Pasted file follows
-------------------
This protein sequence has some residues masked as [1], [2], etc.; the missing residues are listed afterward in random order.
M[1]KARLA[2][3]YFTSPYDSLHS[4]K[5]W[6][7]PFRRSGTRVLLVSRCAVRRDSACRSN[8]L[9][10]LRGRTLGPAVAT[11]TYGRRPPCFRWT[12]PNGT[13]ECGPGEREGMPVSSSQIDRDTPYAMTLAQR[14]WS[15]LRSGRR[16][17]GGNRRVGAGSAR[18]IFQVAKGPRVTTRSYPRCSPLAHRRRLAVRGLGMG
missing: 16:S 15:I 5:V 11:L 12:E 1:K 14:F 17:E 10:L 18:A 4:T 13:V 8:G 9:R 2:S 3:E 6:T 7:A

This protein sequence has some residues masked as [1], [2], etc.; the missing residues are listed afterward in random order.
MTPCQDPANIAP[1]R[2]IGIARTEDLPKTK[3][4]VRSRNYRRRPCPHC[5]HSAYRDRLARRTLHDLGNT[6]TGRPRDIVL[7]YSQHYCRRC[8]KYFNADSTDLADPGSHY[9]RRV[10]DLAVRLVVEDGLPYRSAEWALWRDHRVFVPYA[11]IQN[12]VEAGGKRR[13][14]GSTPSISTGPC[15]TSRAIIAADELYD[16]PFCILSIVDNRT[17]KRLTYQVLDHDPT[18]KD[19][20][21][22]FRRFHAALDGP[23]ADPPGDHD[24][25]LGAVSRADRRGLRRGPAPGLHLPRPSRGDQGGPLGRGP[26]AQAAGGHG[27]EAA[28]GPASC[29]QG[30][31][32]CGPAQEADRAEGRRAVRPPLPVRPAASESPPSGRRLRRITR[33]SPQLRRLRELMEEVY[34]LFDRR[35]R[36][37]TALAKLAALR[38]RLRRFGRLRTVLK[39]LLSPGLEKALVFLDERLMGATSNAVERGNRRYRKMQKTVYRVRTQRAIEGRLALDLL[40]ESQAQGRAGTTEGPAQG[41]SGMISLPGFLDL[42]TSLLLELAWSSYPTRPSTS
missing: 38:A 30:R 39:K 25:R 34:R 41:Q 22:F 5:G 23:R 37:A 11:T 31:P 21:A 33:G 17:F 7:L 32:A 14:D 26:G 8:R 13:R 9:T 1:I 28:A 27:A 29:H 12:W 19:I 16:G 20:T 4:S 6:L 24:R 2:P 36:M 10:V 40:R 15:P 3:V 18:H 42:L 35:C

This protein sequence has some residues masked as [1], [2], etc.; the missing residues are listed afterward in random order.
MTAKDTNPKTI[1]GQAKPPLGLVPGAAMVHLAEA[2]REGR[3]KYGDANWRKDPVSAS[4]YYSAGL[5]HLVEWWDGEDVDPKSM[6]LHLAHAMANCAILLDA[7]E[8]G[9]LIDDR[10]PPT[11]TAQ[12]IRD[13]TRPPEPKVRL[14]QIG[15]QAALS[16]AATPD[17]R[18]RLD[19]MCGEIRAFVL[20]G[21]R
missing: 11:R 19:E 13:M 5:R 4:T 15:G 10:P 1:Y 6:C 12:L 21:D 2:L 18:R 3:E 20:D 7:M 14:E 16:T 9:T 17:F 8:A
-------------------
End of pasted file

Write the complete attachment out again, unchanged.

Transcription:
This protein sequence has some residues masked as [1], [2], etc.; the missing residues are listed afterward in random order.
M[1]KARLA[2][3]YFTSPYDSLHS[4]K[5]W[6][7]PFRRSGTRVLLVSRCAVRRDSACRSN[8]L[9][10]LRGRTLGPAVAT[11]TYGRRPPCFRWT[12]PNGT[13]ECGPGEREGMPVSSSQIDRDTPYAMTLAQR[14]WS[15]LRSGRR[16][17]GGNRRVGAGSAR[18]IFQVAKGPRVTTRSYPRCSPLAHRRRLAVRGLGMG
missing: 16:S 15:I 5:V 11:L 12:E 1:K 14:F 17:E 10:L 18:A 4:T 13:V 8:G 9:R 2:S 3:E 6:T 7:A

This protein sequence has some residues masked as [1], [2], etc.; the missing residues are listed afterward in random order.
MTPCQDPANIAP[1]R[2]IGIARTEDLPKTK[3][4]VRSRNYRRRPCPHC[5]HSAYRDRLARRTLHDLGNT[6]TGRPRDIVL[7]YSQHYCRRC[8]KYFNADSTDLADPGSHY[9]RRV[10]DLAVRLVVEDGLPYRSAEWALWRDHRVFVPYA[11]IQN[12]VEAGGKRR[13][14]GSTPSISTGPC[15]TSRAIIAADELYD[16]PFCILSIVDNRT[17]KRLTYQVLDHDPT[18]KD[19][20][21][22]FRRFHAALDGP[23]ADPPGDHD[24][25]LGAVSRADRRGLRRGPAPGLHLPRPSRGDQGGPLGRGP[26]AQAAGGHG[27]EAA[28]GPASC[29]QG[30][31][32]CGPAQEADRAEGRRAVRPPLPVRPAASESPPSGRRLRRITR[33]SPQLRRLRELMEEVY[34]LFDRR[35]R[36][37]TALAKLAALR[38]RLRRFGRLRTVLK[39]LLSPGLEKALVFLDERLMGATSNAVERGNRRYRKMQKTVYRVRTQRAIEGRLALDLL[40]ESQAQGRAGTTEGPAQG[41]SGMISLPGFLDL[42]TSLLLELAWSSYPTRPSTS
missing: 38:A 30:R 39:K 25:R 34:R 41:Q 22:F 5:G 23:R 37:A 11:T 31:P 21:A 33:G 17:F 7:L 32:A 14:D 26:G 8:R 13:R 9:T 1:I 28:A 27:A 29:H 12:W 19:I 16:G 20:T 4:S 6:L 24:R 2:P 36:M 10:V 40:R 15:P 3:V 18:H 42:L 35:C

This protein sequence has some residues masked as [1], [2], etc.; the missing residues are listed afterward in random order.
MTAKDTNPKTI[1]GQAKPPLGLVPGAAMVHLAEA[2]REGR[3]KYGDANWRKDPVSAS[4]YYSAGL[5]HLVEWWDGEDVDPKSM[6]LHLAHAMANCAILLDA[7]E[8]G[9]LIDDR[10]PPT[11]TAQ[12]IRD[13]TRPPEPKVRL[14]QIG[15]QAALS[16]AATPD[17]R[18]RLD[19]MCGEIRAFVL[20]G[21]R
missing: 11:R 19:E 13:M 5:R 4:T 15:G 10:P 1:Y 6:C 12:L 21:D 2:L 18:R 3:E 20:D 7:M 14:E 16:T 9:T 17:F 8:A